- Engaging with community members to encourage residential neighbours to organize together for the purpose of addressing a crime or community problem in their neighbourhood through increased communication, surveillance, ownership, and guardianship of the neighbourhood.
- Training to participants on residential crime prevention techniques and effective reporting;
- Establishing a channel of communication between participants and the police for the sharing of information about crime in the community, passing on crime prevention techniques, and encouraging the effective reporting of criminal and suspicious behaviour;
- Providing standardized signage for residences or neighbourhoods to indicate to potential offenders that the neighbourhood is committed to vigilant surveillance; and
- Incorporating other crime prevention activities in addition to the crime prevention group.
Block Watch programs are often combined with other crime prevention activities. These can include property security assessments (CPTED), target hardening techniques, property identification ideas, and suspect identification. Coordinators use the skills and principles of crime prevention though environmental design (CPTED), as well as crime prevention though social development and other problem solving models and crime reduction strategies in educating the participants of the Program.
Block Watch in BC relies on Coordinators and Block Captains to function. The coordinator runs the program, often from within community safety offices. They build awareness for the program; recruit new captains; train crime prevention groups on how to prevent crime and report crime or suspicious activity; keep the information of the enlisted blocks, captains, and participants; disseminate information and newsletters; and act as a conduit for the information from block watch programs to the police. The block captains and additional co-captains are responsible for the recruitment of participants and are intended to be a point person between the block participants and the coordinator.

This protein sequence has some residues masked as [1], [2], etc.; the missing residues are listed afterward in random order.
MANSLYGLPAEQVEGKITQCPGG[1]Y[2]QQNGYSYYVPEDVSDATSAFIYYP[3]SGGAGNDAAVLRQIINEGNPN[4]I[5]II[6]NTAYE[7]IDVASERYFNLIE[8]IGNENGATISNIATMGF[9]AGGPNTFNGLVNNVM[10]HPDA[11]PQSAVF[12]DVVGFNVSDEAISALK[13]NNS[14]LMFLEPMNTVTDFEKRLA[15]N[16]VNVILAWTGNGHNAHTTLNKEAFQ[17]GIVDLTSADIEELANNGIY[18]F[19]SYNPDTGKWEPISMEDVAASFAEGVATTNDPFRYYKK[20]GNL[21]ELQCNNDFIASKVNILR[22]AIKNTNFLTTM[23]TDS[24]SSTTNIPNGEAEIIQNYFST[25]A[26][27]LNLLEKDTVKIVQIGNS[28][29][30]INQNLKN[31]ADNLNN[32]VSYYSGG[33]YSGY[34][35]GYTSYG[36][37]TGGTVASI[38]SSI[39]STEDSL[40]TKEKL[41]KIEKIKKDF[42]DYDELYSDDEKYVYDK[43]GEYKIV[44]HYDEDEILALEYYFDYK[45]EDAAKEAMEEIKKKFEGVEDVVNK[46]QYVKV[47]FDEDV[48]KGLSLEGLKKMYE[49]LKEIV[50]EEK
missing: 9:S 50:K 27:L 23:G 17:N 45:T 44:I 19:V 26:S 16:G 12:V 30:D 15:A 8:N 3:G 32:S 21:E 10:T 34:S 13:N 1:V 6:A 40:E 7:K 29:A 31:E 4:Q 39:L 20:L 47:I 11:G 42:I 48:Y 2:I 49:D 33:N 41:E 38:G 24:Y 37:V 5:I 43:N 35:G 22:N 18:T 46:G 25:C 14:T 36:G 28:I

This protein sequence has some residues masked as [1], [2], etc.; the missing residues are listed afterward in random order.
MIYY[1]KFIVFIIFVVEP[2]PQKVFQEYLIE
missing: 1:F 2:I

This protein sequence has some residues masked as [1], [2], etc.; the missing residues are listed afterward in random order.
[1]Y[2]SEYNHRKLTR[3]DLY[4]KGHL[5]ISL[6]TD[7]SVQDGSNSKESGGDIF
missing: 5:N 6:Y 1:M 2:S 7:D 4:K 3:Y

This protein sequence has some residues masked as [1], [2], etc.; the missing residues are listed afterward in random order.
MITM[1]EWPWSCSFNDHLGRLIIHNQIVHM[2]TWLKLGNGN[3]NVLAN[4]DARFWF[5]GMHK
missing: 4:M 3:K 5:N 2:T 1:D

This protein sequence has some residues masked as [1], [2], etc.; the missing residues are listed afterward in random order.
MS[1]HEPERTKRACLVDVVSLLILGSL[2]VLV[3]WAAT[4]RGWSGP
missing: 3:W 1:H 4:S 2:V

In British Columbia, the majority of Block Watch programs are established in a similar way:
- Recruit captains
- Captains canvas the neighbourhood for participants
- Captains recruit participants and establish the block
- Coordinators train the participants
- Captains hand in their block map, and list of participants
- Block Watch signs are installed around the neighbourhood
Specific services of the Society include:
- Our office administration is provided by contract with Kathie Swift. The best way to make contact with the office is via Email – firstname.lastname@example.org .
You can also reach her at 1-877-602-3358.
- Our website is active and consulted frequently by the The Members Only Section provides Minutes, downloadable presentations & lesson plans, Manuals, resource catalogue and downloadable order forms. We publish success stories and bulletins on our website and we encourage members to share them all with our office at: email@example.com
- The newsletter continues to be published on the website and sent quarterly to all Members to assist them with maintaining contact with their community Block Watch members and others on a regular
- We are constantly re-evaluating our material and determining the needs of various communities. If Member Communities have a need for language translations, special promotional material, thank you gifts, volunteer appreciation items, the Society can at least subsidize the costs if items can’t be supplied free of charge.
- Possibly the most valuable resource we have is the success of others shared through “best practices”. If someone has a great solution or a difficult problem, it is shared it with the others, either at a meeting or by email. We include it in the minutes or do a circulated bulletin to all members to look for an answer or share an alert.